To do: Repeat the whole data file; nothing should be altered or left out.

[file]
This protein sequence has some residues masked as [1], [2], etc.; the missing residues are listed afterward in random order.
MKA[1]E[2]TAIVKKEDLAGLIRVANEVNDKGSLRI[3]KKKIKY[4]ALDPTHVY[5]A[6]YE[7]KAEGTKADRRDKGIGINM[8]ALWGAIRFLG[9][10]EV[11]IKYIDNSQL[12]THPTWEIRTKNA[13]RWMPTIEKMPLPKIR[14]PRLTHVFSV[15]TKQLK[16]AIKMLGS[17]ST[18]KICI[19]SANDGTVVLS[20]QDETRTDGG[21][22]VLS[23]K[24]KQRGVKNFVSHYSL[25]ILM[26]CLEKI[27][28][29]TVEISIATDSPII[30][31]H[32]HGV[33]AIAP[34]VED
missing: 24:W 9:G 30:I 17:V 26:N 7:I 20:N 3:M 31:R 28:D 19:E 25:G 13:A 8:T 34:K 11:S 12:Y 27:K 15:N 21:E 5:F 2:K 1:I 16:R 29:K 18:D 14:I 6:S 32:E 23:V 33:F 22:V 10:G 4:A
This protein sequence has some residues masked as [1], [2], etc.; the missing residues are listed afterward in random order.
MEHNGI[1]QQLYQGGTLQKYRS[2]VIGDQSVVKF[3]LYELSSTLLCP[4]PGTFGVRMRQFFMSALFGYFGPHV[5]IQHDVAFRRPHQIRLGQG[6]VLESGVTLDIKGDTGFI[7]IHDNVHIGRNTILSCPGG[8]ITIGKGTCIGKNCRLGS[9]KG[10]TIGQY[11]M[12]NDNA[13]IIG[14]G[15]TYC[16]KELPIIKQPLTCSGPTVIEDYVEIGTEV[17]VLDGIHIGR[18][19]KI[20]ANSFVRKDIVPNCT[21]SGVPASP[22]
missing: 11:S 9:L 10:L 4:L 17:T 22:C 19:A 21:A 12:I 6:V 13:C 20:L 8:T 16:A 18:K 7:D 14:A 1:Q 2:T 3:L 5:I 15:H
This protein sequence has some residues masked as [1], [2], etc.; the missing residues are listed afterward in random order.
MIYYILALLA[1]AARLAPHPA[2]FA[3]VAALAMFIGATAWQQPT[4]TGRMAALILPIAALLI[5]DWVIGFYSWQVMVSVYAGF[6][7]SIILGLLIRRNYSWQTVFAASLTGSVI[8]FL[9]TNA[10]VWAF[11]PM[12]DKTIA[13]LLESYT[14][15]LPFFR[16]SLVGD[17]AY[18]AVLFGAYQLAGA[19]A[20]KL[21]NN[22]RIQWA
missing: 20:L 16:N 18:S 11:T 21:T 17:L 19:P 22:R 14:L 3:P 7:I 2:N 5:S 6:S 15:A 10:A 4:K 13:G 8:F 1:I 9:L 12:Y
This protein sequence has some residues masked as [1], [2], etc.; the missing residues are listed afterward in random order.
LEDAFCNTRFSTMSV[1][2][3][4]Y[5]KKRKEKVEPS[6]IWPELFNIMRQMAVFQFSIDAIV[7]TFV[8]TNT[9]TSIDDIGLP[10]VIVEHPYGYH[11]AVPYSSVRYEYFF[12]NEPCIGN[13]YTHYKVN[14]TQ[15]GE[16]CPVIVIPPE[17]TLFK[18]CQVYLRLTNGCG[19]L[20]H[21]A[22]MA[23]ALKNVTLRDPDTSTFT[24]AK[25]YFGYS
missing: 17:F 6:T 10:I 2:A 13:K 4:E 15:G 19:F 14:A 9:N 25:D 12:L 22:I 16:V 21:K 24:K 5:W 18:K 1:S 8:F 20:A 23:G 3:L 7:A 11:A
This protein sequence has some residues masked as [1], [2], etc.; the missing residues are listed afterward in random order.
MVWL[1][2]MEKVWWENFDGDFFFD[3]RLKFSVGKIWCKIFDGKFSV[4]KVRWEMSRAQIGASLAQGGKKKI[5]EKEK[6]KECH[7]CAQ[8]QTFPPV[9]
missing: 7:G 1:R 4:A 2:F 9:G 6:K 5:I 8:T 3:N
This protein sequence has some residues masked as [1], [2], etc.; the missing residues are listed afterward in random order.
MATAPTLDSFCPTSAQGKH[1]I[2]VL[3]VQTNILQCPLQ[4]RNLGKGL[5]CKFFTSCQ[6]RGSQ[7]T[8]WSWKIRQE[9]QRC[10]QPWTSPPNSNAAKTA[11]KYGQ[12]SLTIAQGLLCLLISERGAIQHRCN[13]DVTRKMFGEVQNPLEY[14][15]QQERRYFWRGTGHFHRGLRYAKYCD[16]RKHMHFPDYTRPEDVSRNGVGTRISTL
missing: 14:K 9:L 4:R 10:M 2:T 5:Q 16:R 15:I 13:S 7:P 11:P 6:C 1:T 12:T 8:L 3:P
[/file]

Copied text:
This protein sequence has some residues masked as [1], [2], etc.; the missing residues are listed afterward in random order.
MKA[1]E[2]TAIVKKEDLAGLIRVANEVNDKGSLRI[3]KKKIKY[4]ALDPTHVY[5]A[6]YE[7]KAEGTKADRRDKGIGINM[8]ALWGAIRFLG[9][10]EV[11]IKYIDNSQL[12]THPTWEIRTKNA[13]RWMPTIEKMPLPKIR[14]PRLTHVFSV[15]TKQLK[16]AIKMLGS[17]ST[18]KICI[19]SANDGTVVLS[20]QDETRTDGG[21][22]VLS[23]K[24]KQRGVKNFVSHYSL[25]ILM[26]CLEKI[27][28][29]TVEISIATDSPII[30][31]H[32]HGV[33]AIAP[34]VED
missing: 24:W 9:G 30:I 17:V 26:N 7:I 20:N 3:M 31:R 28:D 19:E 25:G 13:A 8:T 34:K 11:S 12:Y 27:K 15:N 21:E 5:F 2:K 1:I 16:R 29:K 18:D 14:I 6:S 32:E 23:V 33:F 22:V 10:G 4:A
This protein sequence has some residues masked as [1], [2], etc.; the missing residues are listed afterward in random order.
MEHNGI[1]QQLYQGGTLQKYRS[2]VIGDQSVVKF[3]LYELSSTLLCP[4]PGTFGVRMRQFFMSALFGYFGPHV[5]IQHDVAFRRPHQIRLGQG[6]VLESGVTLDIKGDTGFI[7]IHDNVHIGRNTILSCPGG[8]ITIGKGTCIGKNCRLGS[9]KG[10]TIGQY[11]M[12]NDNA[13]IIG[14]G[15]TYC[16]KELPIIKQPLTCSGPTVIEDYVEIGTEV[17]VLDGIHIGR[18][19]KI[20]ANSFVRKDIVPNCT[21]SGVPASP[22]
missing: 11:S 9:L 10:L 4:L 17:T 22:C 19:A 21:A 12:I 6:V 13:C 20:L 8:T 16:A 18:K 7:D 14:A 1:Q 2:T 3:L 5:I 15:H
This protein sequence has some residues masked as [1], [2], etc.; the missing residues are listed afterward in random order.
MIYYILALLA[1]AARLAPHPA[2]FA[3]VAALAMFIGATAWQQPT[4]TGRMAALILPIAALLI[5]DWVIGFYSWQVMVSVYAGF[6][7]SIILGLLIRRNYSWQTVFAASLTGSVI[8]FL[9]TNA[10]VWAF[11]PM[12]DKTIA[13]LLESYT[14][15]LPFFR[16]SLVGD[17]AY[18]AVLFGAYQLAGA[19]A[20]KL[21]NN[22]RIQWA
missing: 20:L 16:N 18:S 11:T 21:T 17:L 19:P 22:R 14:L 3:P 7:I 2:N 5:S 6:S 15:A 10:A 4:K 13:G 8:F 1:I 9:L 12:Y
This protein sequence has some residues masked as [1], [2], etc.; the missing residues are listed afterward in random order.
LEDAFCNTRFSTMSV[1][2][3][4]Y[5]KKRKEKVEPS[6]IWPELFNIMRQMAVFQFSIDAIV[7]TFV[8]TNT[9]TSIDDIGLP[10]VIVEHPYGYH[11]AVPYSSVRYEYFF[12]NEPCIGN[13]YTHYKVN[14]TQ[15]GE[16]CPVIVIPPE[17]TLFK[18]CQVYLRLTNGCG[19]L[20]H[21]A[22]MA[23]ALKNVTLRDPDTSTFT[24]AK[25]YFGYS
missing: 17:F 6:T 10:I 2:A 13:K 4:E 15:G 19:F 14:A 9:N 25:D 12:L 22:I 16:V 21:K 24:K 5:W 18:K 1:S 8:F 20:A 23:G 3:L 7:A 11:A
This protein sequence has some residues masked as [1], [2], etc.; the missing residues are listed afterward in random order.
MVWL[1][2]MEKVWWENFDGDFFFD[3]RLKFSVGKIWCKIFDGKFSV[4]KVRWEMSRAQIGASLAQGGKKKI[5]EKEK[6]KECH[7]CAQ[8]QTFPPV[9]
missing: 7:G 1:R 4:A 2:F 9:G 6:K 5:I 8:T 3:N
This protein sequence has some residues masked as [1], [2], etc.; the missing residues are listed afterward in random order.
MATAPTLDSFCPTSAQGKH[1]I[2]VL[3]VQTNILQCPLQ[4]RNLGKGL[5]CKFFTSCQ[6]RGSQ[7]T[8]WSWKIRQE[9]QRC[10]QPWTSPPNSNAAKTA[11]KYGQ[12]SLTIAQGLLCLLISERGAIQHRCN[13]DVTRKMFGEVQNPLEY[14][15]QQERRYFWRGTGHFHRGLRYAKYCD[16]RKHMHFPDYTRPEDVSRNGVGTRISTL
missing: 14:K 9:L 4:R 10:M 2:T 5:Q 16:R 15:I 13:S 7:P 11:P 6:C 1:T 12:T 8:L 3:P